Key to the Genera

North American Scorpions


Biogeographic Notes:

Of the vaejovoid families, only the Vaejovidae is entirely North American in distribution. Three of the 10 genera in this family are monotypic and known only from Baja California.

The family Iuridae has two genera that are endemic to North America, but others are known from South America (two genera) and the northeastern Mediterranean area (two genera).

The family Superstitionidae is known mostly from North America, but the monotypic genera Troglotayosicus from Colombia and Belisarius from Spain and France also belong to this group. Curiously, all the genera of Superstitionidae except Superstitionia are troglobitic.

The family Chactidae is represented in North America by one monotypic genus endemic to Baja California Sur. The remaining genera of this family are distributed in South America.

The family Euscorpiidae contains four genera, three of which occur in North America. The nominate genus is widespread in the Mediterranean region. A third chactoid family, Scorpiopsidae, is distributed from the Himalayas to Indonesia in southeastern Asia.

The family Diplocentridae contains eight genera and has a disjunct distribution in the New World and southwestern Asia (two genera). The genus Diplocentrus Peters, 1862 is very diverse in Mexico but also has representatives in Belize, Guatemala, and Honduras. The genus Bioculus is restricted to Baja California Sur, Mexico. The genus Didymocentrus occurs in Central America and the Antilles. The remaining diplocentrids (four genera) are found in South America and the Antilles.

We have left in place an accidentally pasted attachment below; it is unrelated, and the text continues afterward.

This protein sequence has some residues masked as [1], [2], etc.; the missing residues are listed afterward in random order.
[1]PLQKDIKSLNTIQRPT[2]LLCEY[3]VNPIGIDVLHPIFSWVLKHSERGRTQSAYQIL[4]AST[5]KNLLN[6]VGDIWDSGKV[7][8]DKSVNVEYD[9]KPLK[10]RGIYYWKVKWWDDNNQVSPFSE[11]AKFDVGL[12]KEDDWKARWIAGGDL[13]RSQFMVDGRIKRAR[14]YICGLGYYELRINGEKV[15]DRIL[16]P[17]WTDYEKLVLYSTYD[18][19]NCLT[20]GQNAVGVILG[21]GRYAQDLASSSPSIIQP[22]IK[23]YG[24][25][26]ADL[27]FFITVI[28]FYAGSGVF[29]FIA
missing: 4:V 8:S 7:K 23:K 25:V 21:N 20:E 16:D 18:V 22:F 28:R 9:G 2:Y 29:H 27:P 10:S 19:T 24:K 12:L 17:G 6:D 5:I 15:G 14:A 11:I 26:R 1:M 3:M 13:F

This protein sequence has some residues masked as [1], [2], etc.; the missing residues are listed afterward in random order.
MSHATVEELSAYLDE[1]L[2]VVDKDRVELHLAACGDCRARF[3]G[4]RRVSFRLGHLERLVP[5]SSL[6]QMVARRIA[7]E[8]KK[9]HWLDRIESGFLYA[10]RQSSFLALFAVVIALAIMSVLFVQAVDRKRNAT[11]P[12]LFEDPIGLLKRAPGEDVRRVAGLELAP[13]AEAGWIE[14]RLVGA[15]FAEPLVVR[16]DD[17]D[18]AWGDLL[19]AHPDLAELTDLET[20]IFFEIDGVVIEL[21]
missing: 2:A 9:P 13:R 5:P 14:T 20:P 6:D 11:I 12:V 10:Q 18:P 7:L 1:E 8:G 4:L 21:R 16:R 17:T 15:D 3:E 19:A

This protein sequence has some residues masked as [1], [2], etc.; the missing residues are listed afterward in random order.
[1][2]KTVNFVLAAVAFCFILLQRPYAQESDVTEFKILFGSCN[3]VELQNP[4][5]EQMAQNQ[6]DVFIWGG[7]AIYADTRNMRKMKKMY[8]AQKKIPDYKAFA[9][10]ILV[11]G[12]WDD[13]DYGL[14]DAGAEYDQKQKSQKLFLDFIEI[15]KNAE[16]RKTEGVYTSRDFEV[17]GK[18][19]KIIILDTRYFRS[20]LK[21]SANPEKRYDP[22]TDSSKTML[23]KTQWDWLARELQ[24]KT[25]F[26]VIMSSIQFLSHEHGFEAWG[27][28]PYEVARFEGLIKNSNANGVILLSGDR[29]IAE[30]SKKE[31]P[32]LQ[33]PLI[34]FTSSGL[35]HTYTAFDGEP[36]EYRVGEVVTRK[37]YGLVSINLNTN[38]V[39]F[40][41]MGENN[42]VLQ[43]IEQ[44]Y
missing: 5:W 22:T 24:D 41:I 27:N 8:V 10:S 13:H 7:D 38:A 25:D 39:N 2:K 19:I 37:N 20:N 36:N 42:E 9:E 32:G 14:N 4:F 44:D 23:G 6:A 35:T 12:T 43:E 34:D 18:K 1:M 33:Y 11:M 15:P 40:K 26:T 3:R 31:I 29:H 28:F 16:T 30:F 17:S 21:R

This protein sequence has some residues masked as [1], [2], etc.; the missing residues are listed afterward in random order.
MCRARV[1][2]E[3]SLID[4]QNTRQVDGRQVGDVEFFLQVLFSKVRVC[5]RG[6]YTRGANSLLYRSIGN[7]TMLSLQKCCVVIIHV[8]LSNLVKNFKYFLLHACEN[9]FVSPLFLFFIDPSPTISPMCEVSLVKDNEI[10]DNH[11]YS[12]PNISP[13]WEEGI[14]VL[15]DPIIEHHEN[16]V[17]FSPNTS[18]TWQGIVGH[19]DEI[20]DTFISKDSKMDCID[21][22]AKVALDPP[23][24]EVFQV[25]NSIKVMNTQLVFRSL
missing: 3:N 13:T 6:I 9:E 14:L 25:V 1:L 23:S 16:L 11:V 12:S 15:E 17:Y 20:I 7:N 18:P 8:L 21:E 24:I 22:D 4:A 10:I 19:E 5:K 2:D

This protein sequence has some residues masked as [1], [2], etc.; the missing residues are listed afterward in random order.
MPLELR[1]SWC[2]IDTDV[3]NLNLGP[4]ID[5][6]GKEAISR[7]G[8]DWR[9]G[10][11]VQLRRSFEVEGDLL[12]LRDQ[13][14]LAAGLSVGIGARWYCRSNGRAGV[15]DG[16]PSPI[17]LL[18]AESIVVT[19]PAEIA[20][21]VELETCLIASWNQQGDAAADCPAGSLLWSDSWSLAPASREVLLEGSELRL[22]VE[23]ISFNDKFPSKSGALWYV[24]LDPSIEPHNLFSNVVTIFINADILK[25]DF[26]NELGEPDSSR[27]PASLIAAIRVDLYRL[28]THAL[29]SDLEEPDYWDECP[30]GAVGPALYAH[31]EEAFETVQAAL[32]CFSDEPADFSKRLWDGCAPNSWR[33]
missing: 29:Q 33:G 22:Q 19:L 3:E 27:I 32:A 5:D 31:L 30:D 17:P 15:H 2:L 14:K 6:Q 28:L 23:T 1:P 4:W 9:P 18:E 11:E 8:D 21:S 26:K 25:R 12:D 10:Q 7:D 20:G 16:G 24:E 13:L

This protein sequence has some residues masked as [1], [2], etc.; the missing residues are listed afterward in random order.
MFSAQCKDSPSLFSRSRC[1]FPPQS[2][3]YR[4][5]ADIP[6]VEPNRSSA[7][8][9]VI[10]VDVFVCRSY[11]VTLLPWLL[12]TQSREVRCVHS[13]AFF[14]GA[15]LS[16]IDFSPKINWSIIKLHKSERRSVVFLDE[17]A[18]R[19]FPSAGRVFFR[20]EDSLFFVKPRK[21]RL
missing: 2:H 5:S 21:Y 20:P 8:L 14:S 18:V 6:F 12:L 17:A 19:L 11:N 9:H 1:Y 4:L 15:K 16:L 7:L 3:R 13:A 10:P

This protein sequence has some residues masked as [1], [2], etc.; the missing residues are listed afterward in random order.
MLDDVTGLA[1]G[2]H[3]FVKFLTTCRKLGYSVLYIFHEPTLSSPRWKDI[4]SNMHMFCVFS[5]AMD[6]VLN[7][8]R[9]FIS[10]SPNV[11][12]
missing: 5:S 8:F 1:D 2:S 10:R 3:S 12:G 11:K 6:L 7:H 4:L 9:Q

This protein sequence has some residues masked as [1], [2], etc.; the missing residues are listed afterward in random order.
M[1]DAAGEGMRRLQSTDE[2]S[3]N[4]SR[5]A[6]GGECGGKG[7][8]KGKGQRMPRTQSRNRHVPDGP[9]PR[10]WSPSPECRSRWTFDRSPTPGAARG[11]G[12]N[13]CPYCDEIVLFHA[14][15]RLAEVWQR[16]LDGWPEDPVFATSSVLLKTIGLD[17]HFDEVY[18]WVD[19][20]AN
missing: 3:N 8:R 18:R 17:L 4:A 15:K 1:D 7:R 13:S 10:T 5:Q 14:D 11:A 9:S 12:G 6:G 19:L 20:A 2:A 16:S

Only one of the more than 50 genera contained in the Buthidae is found naturally in North America. Centruroides Marx, 1890 is also found through out Central America and the Antilles, and parts of northern South America. It is the only medically important genus in North America. The buthid genus Darchenia Vachon, 1977, described from Merida, Yucatan, Mexico, most closely resembles Old World genera such as Compsobuthus Vachon, 1949 and Hottentotta Birula, 1908, and may not be a natural part of the Mexican fauna. I have included it in the key on the chance that it may be collected again. The genus Tityus Koch, 1836 (Buthidae) is not found in North America but is included in the key because it is occasionally introduced on produce and other goods imported from Central and South America.

The key has little utility outside the context of North America. To facilitate species level identifications, useful revisionary works have been annotated in the checklist. These citations, however, are by no means exhaustive. The numbers of species given in the checklist refer only to the North

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